02 Aug 403(b): What Is It and Is It the Right Investment Strategy for You?
As a teacher, you most likely have a pension plan offered by your employing school district. But many educators are worried that it won’t provide enough for retirement or merely want to dabble in additional investment strategies.
For teachers and many other employees of non-profit organizations, the 403(b) offers an excellent investment opportunity. In this article, the experts at Appreciation Financial examine the 403(b) in detail, offering insight into whether it could be the right investment strategy for you.
What Is a 403(b) Plan?
Everyone has heard of the 401(k) plan because it gets the majority of media and investor attention. But the 403(b) is actually quite common, with millions of American teachers and non-profit workers enrolled in this type of investment plan. In fact, one in five American workers has a 403(b) plan.
In most cases, money invested into a 403(b) plan enters tax-free and is only taxed when it is withdrawn, usually at the time of retirement.
Why is tax deferment until when the funds are withdrawn sometimes preferred?
- During retirement, many people are included in a lower tax bracket
- Your money grows tax-free
If you think you will be at a lower tax bracket after retirement, it makes the 403(b) an attractive option. But if you believe you will be in a higher tax bracket after you stop working, you’ll probably want to stay away from the 403(b).
Because money in a 403(b) grows tax-free, the IRS does not get a cut of your investment gains as it would if your money were invested elsewhere.
All 403(b) Plans Are Not The Same
It is important to note that all 403(b) plans are not created equal. But how do you know if the 403(b) plan offered by your employer is a quality one?
First, it should offer low-cost and passive options, including Exchange Traded Funds (ETFs).
Second, make sure the 403(b) plan offered includes Employee Retirement Income Security Act (ERISA) protections. Plans backed by ERISA include minimum standards for retirement plans.
If the specific 403(b) plan you are exploring doesn’t include these features, you might want to weigh the benefits of some other retirement plan options.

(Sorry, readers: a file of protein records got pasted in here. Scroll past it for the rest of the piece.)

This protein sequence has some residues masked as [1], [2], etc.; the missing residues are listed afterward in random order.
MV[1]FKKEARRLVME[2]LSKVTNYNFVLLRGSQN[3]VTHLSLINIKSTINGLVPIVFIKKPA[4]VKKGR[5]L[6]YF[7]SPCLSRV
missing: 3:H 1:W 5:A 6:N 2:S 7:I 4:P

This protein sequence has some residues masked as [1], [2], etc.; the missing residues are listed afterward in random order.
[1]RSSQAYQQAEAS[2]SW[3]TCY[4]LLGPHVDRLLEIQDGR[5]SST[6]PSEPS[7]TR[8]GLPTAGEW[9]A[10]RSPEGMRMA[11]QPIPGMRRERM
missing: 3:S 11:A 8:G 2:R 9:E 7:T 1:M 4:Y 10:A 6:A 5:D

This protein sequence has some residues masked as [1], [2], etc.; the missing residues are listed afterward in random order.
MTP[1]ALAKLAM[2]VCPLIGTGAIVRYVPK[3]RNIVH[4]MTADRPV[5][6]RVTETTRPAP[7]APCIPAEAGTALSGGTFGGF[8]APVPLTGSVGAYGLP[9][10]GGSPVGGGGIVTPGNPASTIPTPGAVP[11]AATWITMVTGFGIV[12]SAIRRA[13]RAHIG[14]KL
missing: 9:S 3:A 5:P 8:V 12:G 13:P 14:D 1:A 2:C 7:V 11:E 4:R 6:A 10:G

What to Look for When Considering a 403(b)
Make sure your 403(b) plan is diversified across a broad array of industries, counties, and representations. That makes it so if one sector begins to struggle, the others can support your investment.
The following are some asset classes to consider:
- S. bonds
- S. stocks
- International stocks
- Treasury Inflation Protected Securities (TIPS)
Weigh these options by how much risk you are willing to take on and your expected retirement date.
Another factor to look for in a 403(b) plan is whether your employer will match your contributions. The amount of match varies by employer, but the important thing is that some percentage of match is offered.
At Appreciation Financial, we understand that many of these technical investment terms can be confusing, and we do not expect or suggest you make important investment decisions on your own.
That is why we offer free consultations regarding the 403(b) to help you determine if it is the correct addition to your investment portfolio.
What Is the Difference Between a 403(b) Plan and a 401(k)?
There are several similarities between 403(b) and 401(k) plans, but it is important to realize that they are not the same. Though similar, the essential differences make each investment a unique strategy. Here are some of the major differences:
Who Offers Which Plan?
One of the major differences is the type of employer offering each plan. 403(b) plans are most often offered by school districts and non-profit entities, whereas 401(k) plans are usually offered by for-profit, private companies.
Though some 403(b) plans offer employee matches like were mentioned in the sections above, the vast majority do not. In contrast, 401(k) plans almost always provide some type of employee match.
If you began saving for retirement later in life, 403(b) plans allow many tenured employees to make catch-up contributions far more significant than what is allowed with a 401(k).
403(b) plans are often administered by insurance companies, whereas 401(k) plans administrators are usually a part of mutual funds companies. Because of this, investment options in 403(b) plans are more limited.
In many cases, 403(b) plans are annuity-heavy. In contrast, 401(k) plans tend to be mutual fund heavy.
Is It Possible to Access Money In a 403(b) Account Before Retirement?
In certain situations, it is possible to access money in your 403(b) account before you retire.
That said, our team at Appreciation Financial usually recommends keeping your money in your account. Because of the penalties involved in accessing your money, it is never a smart move to dip into a retirement account for extra cash.
If you are experiencing financial hardship, reach out to our financial experts before dipping into a retirement account. In many cases, we can help you find solutions that do not involve risking your retirement funds.
Get Advice From the Experts
At Appreciation Financial, we understand that planning for retirement can be confusing and intimidating. That sentiment applies to 403(b) plans as well.
Though this article has provided a deep dive into the intricacies of 403(b) plans, you probably still have plenty of questions about whether it is the right investment opportunity for you.
Have questions about 403(b) retirement plans? Call our office today for a free consultation or reach out to Appreciation Financial online.